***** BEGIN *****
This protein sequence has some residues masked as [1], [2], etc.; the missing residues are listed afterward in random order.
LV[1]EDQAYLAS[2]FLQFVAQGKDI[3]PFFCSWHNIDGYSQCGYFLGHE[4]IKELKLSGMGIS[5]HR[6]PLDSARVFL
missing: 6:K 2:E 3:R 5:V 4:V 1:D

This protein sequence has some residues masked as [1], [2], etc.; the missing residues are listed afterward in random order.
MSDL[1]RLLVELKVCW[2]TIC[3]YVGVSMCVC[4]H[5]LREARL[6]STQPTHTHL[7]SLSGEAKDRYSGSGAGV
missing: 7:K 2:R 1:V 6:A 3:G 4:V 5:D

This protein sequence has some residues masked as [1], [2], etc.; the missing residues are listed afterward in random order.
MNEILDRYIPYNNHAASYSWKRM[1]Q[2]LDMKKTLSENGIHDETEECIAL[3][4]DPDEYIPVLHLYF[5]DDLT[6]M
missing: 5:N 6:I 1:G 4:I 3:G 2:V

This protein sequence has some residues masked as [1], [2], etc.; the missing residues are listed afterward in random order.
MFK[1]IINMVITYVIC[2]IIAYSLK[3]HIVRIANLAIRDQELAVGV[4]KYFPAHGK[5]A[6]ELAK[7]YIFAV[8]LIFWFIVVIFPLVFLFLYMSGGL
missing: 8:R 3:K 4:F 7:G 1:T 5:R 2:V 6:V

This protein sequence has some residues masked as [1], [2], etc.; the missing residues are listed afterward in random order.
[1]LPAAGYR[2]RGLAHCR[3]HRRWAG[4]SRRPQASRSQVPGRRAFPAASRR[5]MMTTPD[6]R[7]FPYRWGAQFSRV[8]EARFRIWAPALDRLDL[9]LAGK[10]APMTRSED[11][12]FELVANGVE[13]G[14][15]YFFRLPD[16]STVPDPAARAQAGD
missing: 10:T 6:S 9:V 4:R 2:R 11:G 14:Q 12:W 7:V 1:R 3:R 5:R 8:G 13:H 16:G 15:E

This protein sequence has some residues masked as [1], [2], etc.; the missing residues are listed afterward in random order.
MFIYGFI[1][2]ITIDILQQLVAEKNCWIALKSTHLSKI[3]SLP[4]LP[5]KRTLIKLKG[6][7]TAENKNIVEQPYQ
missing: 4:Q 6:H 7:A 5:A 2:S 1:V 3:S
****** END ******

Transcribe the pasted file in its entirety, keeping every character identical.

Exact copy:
This protein sequence has some residues masked as [1], [2], etc.; the missing residues are listed afterward in random order.
LV[1]EDQAYLAS[2]FLQFVAQGKDI[3]PFFCSWHNIDGYSQCGYFLGHE[4]IKELKLSGMGIS[5]HR[6]PLDSARVFL
missing: 6:K 2:E 3:R 5:V 4:V 1:D

This protein sequence has some residues masked as [1], [2], etc.; the missing residues are listed afterward in random order.
MSDL[1]RLLVELKVCW[2]TIC[3]YVGVSMCVC[4]H[5]LREARL[6]STQPTHTHL[7]SLSGEAKDRYSGSGAGV
missing: 7:K 2:R 1:V 6:A 3:G 4:V 5:D

This protein sequence has some residues masked as [1], [2], etc.; the missing residues are listed afterward in random order.
MNEILDRYIPYNNHAASYSWKRM[1]Q[2]LDMKKTLSENGIHDETEECIAL[3][4]DPDEYIPVLHLYF[5]DDLT[6]M
missing: 5:N 6:I 1:G 4:I 3:G 2:V

This protein sequence has some residues masked as [1], [2], etc.; the missing residues are listed afterward in random order.
MFK[1]IINMVITYVIC[2]IIAYSLK[3]HIVRIANLAIRDQELAVGV[4]KYFPAHGK[5]A[6]ELAK[7]YIFAV[8]LIFWFIVVIFPLVFLFLYMSGGL
missing: 8:R 3:K 4:F 7:G 1:T 5:R 2:V 6:V

This protein sequence has some residues masked as [1], [2], etc.; the missing residues are listed afterward in random order.
[1]LPAAGYR[2]RGLAHCR[3]HRRWAG[4]SRRPQASRSQVPGRRAFPAASRR[5]MMTTPD[6]R[7]FPYRWGAQFSRV[8]EARFRIWAPALDRLDL[9]LAGK[10]APMTRSED[11][12]FELVANGVE[13]G[14][15]YFFRLPD[16]STVPDPAARAQAGD
missing: 10:T 6:S 9:V 4:R 2:R 11:G 14:Q 12:W 7:V 1:R 3:R 5:R 8:G 13:H 16:G 15:E

This protein sequence has some residues masked as [1], [2], etc.; the missing residues are listed afterward in random order.
MFIYGFI[1][2]ITIDILQQLVAEKNCWIALKSTHLSKI[3]SLP[4]LP[5]KRTLIKLKG[6][7]TAENKNIVEQPYQ
missing: 4:Q 6:H 7:A 5:A 2:S 1:V 3:S